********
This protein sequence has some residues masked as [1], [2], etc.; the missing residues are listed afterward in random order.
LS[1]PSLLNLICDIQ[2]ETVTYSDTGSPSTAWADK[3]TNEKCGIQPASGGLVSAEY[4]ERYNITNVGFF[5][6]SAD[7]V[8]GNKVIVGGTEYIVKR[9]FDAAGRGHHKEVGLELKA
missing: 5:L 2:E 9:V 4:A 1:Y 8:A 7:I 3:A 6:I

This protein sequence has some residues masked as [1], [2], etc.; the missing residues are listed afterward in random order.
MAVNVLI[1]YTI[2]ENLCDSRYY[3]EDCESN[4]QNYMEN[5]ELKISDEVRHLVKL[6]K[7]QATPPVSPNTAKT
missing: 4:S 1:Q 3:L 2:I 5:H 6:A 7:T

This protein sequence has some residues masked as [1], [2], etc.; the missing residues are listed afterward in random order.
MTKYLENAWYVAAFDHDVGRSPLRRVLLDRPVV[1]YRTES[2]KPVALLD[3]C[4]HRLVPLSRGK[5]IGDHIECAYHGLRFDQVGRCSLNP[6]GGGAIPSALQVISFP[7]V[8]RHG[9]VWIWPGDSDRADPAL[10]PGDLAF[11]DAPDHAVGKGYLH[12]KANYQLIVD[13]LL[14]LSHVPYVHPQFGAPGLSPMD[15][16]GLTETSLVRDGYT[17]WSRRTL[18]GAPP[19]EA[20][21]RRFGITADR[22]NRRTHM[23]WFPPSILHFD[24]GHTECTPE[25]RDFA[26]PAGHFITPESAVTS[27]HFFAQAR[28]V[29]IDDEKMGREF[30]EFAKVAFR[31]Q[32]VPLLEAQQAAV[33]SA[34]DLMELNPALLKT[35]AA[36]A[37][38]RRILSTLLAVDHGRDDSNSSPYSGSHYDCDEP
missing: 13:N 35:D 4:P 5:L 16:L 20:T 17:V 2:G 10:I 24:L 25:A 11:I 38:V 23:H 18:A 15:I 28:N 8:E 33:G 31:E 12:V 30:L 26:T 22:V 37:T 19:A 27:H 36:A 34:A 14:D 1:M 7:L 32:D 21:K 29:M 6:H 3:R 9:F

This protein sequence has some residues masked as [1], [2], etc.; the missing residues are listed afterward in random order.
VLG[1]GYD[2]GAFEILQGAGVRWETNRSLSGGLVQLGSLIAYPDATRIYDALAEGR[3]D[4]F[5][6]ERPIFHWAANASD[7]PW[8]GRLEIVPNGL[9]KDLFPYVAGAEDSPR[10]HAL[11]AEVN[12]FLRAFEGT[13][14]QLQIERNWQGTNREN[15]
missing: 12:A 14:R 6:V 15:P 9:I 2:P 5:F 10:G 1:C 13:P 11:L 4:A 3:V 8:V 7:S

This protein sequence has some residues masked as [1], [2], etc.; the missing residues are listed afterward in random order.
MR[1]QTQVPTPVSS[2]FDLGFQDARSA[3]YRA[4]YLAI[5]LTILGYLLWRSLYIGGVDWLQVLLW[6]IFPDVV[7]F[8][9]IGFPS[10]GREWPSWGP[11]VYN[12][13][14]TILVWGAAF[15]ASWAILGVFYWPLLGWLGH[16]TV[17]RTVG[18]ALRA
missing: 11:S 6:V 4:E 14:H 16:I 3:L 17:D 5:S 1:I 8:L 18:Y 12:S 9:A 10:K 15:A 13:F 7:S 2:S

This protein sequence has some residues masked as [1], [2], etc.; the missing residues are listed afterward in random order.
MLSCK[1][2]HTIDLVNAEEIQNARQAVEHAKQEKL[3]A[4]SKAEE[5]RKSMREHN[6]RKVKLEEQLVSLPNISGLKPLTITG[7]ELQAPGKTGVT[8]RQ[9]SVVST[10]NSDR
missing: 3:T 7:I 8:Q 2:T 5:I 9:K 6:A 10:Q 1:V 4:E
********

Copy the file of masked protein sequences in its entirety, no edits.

This protein sequence has some residues masked as [1], [2], etc.; the missing residues are listed afterward in random order.
LS[1]PSLLNLICDIQ[2]ETVTYSDTGSPSTAWADK[3]TNEKCGIQPASGGLVSAEY[4]ERYNITNVGFF[5][6]SAD[7]V[8]GNKVIVGGTEYIVKR[9]FDAAGRGHHKEVGLELKA
missing: 5:L 2:E 9:V 4:A 1:Y 8:A 7:I 3:A 6:I

This protein sequence has some residues masked as [1], [2], etc.; the missing residues are listed afterward in random order.
MAVNVLI[1]YTI[2]ENLCDSRYY[3]EDCESN[4]QNYMEN[5]ELKISDEVRHLVKL[6]K[7]QATPPVSPNTAKT
missing: 4:S 1:Q 3:L 2:I 5:H 6:A 7:T

This protein sequence has some residues masked as [1], [2], etc.; the missing residues are listed afterward in random order.
MTKYLENAWYVAAFDHDVGRSPLRRVLLDRPVV[1]YRTES[2]KPVALLD[3]C[4]HRLVPLSRGK[5]IGDHIECAYHGLRFDQVGRCSLNP[6]GGGAIPSALQVISFP[7]V[8]RHG[9]VWIWPGDSDRADPAL[10]PGDLAF[11]DAPDHAVGKGYLH[12]KANYQLIVD[13]LL[14]LSHVPYVHPQFGAPGLSPMD[15][16]GLTETSLVRDGYT[17]WSRRTL[18]GAPP[19]EA[20][21]RRFGITADR[22]NRRTHM[23]WFPPSILHFD[24]GHTECTPE[25]RDFA[26]PAGHFITPESAVTS[27]HFFAQAR[28]V[29]IDDEKMGREF[30]EFAKVAFR[31]Q[32]VPLLEAQQAAV[33]SA[34]DLMELNPALLKT[35]AA[36]A[37][38]RRILSTLLAVDHGRDDSNSSPYSGSHYDCDEP
missing: 13:N 35:D 4:P 5:L 16:L 20:T 17:V 2:G 10:I 24:L 25:A 11:I 38:V 23:H 18:A 15:I 28:N 8:E 33:G 31:E 12:V 30:L 26:T 22:V 37:T 19:A 27:H 36:A 34:A 14:D 1:M 7:L 32:D 21:K 29:M 6:H 3:R 9:F

This protein sequence has some residues masked as [1], [2], etc.; the missing residues are listed afterward in random order.
VLG[1]GYD[2]GAFEILQGAGVRWETNRSLSGGLVQLGSLIAYPDATRIYDALAEGR[3]D[4]F[5][6]ERPIFHWAANASD[7]PW[8]GRLEIVPNGL[9]KDLFPYVAGAEDSPR[10]HAL[11]AEVN[12]FLRAFEGT[13][14]QLQIERNWQGTNREN[15]
missing: 12:A 14:R 6:V 15:P 9:I 2:P 5:F 10:G 1:C 13:P 11:L 4:A 3:V 8:V 7:S

This protein sequence has some residues masked as [1], [2], etc.; the missing residues are listed afterward in random order.
MR[1]QTQVPTPVSS[2]FDLGFQDARSA[3]YRA[4]YLAI[5]LTILGYLLWRSLYIGGVDWLQVLLW[6]IFPDVV[7]F[8][9]IGFPS[10]GREWPSWGP[11]VYN[12][13][14]TILVWGAAF[15]ASWAILGVFYWPLLGWLGH[16]TV[17]RTVG[18]ALRA
missing: 11:S 6:V 4:E 14:H 16:I 3:L 17:D 5:S 1:I 8:L 18:Y 12:S 9:A 10:K 15:A 13:F 7:S 2:S

This protein sequence has some residues masked as [1], [2], etc.; the missing residues are listed afterward in random order.
MLSCK[1][2]HTIDLVNAEEIQNARQAVEHAKQEKL[3]A[4]SKAEE[5]RKSMREHN[6]RKVKLEEQLVSLPNISGLKPLTITG[7]ELQAPGKTGVT[8]RQ[9]SVVST[10]NSDR
missing: 3:T 7:I 8:Q 2:T 5:I 9:K 6:A 10:Q 1:V 4:E